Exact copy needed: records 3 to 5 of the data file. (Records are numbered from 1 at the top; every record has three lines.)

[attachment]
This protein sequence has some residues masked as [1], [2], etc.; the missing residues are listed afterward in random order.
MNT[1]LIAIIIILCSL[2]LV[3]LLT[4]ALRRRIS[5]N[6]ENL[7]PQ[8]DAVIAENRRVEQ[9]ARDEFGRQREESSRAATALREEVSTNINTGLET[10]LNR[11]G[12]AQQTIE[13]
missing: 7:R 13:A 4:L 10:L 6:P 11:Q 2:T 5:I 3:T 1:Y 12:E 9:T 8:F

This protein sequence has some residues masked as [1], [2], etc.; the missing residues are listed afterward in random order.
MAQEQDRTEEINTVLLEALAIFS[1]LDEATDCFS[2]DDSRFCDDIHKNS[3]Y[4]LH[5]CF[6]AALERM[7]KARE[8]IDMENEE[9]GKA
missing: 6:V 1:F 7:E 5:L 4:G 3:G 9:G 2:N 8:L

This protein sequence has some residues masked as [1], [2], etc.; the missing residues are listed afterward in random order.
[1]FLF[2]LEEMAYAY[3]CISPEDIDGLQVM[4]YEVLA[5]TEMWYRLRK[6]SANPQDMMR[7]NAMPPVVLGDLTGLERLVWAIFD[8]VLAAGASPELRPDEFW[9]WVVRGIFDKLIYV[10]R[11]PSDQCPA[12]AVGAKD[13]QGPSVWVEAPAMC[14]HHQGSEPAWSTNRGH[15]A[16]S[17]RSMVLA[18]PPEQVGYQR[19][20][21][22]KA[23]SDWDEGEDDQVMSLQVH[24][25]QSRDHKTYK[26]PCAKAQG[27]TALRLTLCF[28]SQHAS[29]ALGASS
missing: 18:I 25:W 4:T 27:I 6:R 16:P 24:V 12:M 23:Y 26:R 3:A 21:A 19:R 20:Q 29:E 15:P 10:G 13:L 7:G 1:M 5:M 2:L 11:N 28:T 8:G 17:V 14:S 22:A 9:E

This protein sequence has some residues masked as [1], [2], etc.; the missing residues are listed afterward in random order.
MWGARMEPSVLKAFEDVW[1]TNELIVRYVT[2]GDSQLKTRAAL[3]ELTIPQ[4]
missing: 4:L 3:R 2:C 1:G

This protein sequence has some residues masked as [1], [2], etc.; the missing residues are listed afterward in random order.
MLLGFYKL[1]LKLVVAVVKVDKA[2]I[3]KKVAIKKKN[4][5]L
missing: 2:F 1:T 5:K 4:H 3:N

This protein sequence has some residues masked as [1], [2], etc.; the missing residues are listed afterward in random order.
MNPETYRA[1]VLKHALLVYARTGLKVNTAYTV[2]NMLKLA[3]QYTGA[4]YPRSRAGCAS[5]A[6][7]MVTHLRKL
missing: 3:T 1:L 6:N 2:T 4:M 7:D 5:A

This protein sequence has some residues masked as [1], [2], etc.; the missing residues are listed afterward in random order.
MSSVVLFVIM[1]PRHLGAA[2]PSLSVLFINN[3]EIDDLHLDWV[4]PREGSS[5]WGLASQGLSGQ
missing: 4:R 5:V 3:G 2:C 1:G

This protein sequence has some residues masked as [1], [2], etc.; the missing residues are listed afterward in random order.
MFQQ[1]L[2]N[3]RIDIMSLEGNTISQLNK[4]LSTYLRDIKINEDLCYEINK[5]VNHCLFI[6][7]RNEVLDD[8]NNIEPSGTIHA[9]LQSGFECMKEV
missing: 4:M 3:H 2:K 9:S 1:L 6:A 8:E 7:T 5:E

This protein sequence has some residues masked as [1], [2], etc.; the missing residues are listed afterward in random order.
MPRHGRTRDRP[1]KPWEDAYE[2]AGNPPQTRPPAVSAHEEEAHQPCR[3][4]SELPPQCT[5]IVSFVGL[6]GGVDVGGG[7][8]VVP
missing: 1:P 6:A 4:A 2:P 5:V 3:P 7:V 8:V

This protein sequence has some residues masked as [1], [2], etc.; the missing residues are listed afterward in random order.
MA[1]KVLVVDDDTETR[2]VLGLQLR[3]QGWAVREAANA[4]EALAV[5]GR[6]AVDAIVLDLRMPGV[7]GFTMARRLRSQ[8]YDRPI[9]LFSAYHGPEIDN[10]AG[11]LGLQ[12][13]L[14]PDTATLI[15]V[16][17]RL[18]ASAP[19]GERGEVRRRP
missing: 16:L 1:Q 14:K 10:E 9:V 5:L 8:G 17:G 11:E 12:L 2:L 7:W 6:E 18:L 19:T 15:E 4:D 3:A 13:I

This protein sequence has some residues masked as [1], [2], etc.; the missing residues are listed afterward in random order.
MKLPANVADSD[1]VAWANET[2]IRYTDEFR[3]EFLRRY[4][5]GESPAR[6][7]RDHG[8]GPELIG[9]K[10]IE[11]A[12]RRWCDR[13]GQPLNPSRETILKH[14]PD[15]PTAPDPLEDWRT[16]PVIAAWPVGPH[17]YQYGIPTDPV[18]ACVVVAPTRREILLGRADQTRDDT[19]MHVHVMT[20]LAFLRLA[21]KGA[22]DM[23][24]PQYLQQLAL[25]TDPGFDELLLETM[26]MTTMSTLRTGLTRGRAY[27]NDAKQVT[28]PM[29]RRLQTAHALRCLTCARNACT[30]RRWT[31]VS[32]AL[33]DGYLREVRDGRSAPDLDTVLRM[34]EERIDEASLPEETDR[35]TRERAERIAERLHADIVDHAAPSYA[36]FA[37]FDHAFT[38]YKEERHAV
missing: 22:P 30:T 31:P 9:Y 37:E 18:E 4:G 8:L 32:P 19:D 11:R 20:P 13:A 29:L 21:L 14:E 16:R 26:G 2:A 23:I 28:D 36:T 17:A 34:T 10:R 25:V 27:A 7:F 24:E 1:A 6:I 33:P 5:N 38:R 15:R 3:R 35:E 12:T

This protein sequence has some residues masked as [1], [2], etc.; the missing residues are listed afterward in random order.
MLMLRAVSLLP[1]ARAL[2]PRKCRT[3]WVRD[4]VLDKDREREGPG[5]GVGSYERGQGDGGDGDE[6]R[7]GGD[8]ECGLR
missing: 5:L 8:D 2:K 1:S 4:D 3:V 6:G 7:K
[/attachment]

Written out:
This protein sequence has some residues masked as [1], [2], etc.; the missing residues are listed afterward in random order.
[1]FLF[2]LEEMAYAY[3]CISPEDIDGLQVM[4]YEVLA[5]TEMWYRLRK[6]SANPQDMMR[7]NAMPPVVLGDLTGLERLVWAIFD[8]VLAAGASPELRPDEFW[9]WVVRGIFDKLIYV[10]R[11]PSDQCPA[12]AVGAKD[13]QGPSVWVEAPAMC[14]HHQGSEPAWSTNRGH[15]A[16]S[17]RSMVLA[18]PPEQVGYQR[19][20][21][22]KA[23]SDWDEGEDDQVMSLQVH[24][25]QSRDHKTYK[26]PCAKAQG[27]TALRLTLCF[28]SQHAS[29]ALGASS
missing: 18:I 25:W 4:T 27:I 6:R 16:P 24:V 12:M 23:Y 26:R 3:A 21:A 19:R 20:Q 29:E 15:P 10:G 13:L 7:G 1:M 5:M 2:L 11:N 28:T 8:G 17:V 14:S 22:A 9:E

This protein sequence has some residues masked as [1], [2], etc.; the missing residues are listed afterward in random order.
MWGARMEPSVLKAFEDVW[1]TNELIVRYVT[2]GDSQLKTRAAL[3]ELTIPQ[4]
missing: 4:L 3:R 2:C 1:G

This protein sequence has some residues masked as [1], [2], etc.; the missing residues are listed afterward in random order.
MLLGFYKL[1]LKLVVAVVKVDKA[2]I[3]KKVAIKKKN[4][5]L
missing: 2:F 1:T 5:K 4:H 3:N